Stanley was born in the Levenshulme area of Manchester and the Ridgway family was still living there, at 5 Cringle Road, when the national census was taken in 1901. William Ridgway was a 48 year old joiner and had been married to Elizabeth for many years. They had seven children - ranging from 23 year old Albert to Stanley, then 6.
Nothing is known of his early life, except that Regimental records published after the War indicate he was living in Disley when he enlisted into the army. However, the 1914 edition of Kelly's Directory records that a William Ridgway was living at Birch Villa, High Lane and this seems likely to be the family home.
Stanley joined the army at Manchester in the autumn of 1915 and went overseas, after training, in the early part of 1916. In the middle of March 1917, Stanley and his comrades had been at a reserve camp at Courcelles but, on the 24th, returned to the front line near the village of St Leger, relieving the 2nd Borders. It was a rare quiet period on the Western Front.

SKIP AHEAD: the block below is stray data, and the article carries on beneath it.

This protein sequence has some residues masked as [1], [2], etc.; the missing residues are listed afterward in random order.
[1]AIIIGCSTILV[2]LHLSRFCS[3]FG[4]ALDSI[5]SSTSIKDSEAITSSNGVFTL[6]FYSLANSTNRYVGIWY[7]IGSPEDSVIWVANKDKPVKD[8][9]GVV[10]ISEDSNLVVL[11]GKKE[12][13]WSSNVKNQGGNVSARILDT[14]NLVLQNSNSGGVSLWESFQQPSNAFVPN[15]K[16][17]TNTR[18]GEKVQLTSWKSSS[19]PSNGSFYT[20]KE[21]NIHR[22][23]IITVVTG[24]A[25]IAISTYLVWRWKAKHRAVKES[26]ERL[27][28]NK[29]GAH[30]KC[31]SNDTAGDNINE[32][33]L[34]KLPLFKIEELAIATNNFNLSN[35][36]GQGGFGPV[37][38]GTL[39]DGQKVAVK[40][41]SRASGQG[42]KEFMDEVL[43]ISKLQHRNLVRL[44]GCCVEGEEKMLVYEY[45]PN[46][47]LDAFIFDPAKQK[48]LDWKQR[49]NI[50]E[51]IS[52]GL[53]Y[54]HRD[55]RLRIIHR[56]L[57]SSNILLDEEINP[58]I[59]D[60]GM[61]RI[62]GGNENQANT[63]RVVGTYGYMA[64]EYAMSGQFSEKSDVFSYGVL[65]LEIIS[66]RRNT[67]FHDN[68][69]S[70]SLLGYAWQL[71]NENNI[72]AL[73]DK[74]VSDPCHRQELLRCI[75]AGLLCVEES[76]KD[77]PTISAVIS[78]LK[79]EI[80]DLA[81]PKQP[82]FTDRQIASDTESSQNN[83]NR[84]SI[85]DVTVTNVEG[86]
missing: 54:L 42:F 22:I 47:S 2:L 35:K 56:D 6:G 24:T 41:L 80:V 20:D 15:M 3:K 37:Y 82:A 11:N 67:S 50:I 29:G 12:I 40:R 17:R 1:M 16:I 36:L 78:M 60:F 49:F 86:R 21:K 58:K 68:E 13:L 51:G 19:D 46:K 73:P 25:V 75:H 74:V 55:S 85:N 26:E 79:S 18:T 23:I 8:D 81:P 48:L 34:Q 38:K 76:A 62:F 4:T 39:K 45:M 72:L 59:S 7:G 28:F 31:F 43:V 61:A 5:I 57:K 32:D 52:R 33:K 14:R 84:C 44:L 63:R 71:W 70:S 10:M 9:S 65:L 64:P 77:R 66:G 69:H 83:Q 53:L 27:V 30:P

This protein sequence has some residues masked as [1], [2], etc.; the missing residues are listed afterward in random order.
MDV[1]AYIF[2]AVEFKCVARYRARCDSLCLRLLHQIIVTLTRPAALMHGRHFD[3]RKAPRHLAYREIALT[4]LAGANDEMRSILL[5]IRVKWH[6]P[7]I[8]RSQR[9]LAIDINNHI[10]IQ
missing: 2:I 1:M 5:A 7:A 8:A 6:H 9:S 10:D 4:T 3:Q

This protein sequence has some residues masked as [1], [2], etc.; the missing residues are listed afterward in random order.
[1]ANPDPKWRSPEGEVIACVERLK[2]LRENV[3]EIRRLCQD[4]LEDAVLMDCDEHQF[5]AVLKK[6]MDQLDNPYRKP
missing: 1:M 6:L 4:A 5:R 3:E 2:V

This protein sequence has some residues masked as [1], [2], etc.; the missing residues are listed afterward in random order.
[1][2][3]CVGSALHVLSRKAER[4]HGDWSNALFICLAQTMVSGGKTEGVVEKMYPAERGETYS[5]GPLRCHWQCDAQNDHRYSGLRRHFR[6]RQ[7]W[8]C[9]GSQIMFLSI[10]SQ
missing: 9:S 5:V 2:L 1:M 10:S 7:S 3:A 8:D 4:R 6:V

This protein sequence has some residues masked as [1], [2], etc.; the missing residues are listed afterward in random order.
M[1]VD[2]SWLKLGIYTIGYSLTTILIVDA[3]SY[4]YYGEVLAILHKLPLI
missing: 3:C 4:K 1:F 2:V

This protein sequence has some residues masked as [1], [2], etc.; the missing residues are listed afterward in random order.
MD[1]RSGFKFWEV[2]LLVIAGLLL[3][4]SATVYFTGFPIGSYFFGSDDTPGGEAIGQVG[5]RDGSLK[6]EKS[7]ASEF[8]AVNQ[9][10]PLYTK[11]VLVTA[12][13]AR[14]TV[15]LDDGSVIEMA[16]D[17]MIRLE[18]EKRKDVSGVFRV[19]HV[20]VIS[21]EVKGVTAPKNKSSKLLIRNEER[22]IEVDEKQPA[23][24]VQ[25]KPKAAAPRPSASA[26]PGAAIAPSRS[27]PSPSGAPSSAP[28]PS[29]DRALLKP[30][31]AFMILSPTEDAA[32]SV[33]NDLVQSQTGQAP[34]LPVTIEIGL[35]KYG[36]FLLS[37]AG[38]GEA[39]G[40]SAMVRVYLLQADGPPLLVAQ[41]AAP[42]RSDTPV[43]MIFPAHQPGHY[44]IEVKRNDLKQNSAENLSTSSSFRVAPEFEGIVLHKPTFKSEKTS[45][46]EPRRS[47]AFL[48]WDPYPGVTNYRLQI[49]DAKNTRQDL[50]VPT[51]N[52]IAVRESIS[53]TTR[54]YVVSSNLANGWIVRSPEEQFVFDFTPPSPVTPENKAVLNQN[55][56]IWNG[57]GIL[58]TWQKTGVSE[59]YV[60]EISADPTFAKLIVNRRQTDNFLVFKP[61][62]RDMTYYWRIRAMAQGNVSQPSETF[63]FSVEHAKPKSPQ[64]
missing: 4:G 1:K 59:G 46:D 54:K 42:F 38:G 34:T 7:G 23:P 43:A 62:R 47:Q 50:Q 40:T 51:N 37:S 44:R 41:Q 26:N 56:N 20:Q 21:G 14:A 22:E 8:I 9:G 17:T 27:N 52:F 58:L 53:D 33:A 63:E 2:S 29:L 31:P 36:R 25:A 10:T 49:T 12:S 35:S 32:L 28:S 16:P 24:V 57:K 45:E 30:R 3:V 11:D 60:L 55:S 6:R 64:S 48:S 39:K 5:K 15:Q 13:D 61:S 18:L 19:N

On the 25th, the men will have got about their normal trench routine, improving the defences, manning the sentry posts and trying to snatch some sleep when they could. About 5pm, the German artillery became very active in their sector. The next day, the Battalion's War Diary records only "Enemy artillery active all day".
They were relieved back to camp on the 27th. The Battalion had spent just two "quiet" full days, yet Stanley and ten other men had been killed.
Further information about Stanley, including a photograph, can be found in the book "Remembered" by P Clarke, A Cook and J Bintliff.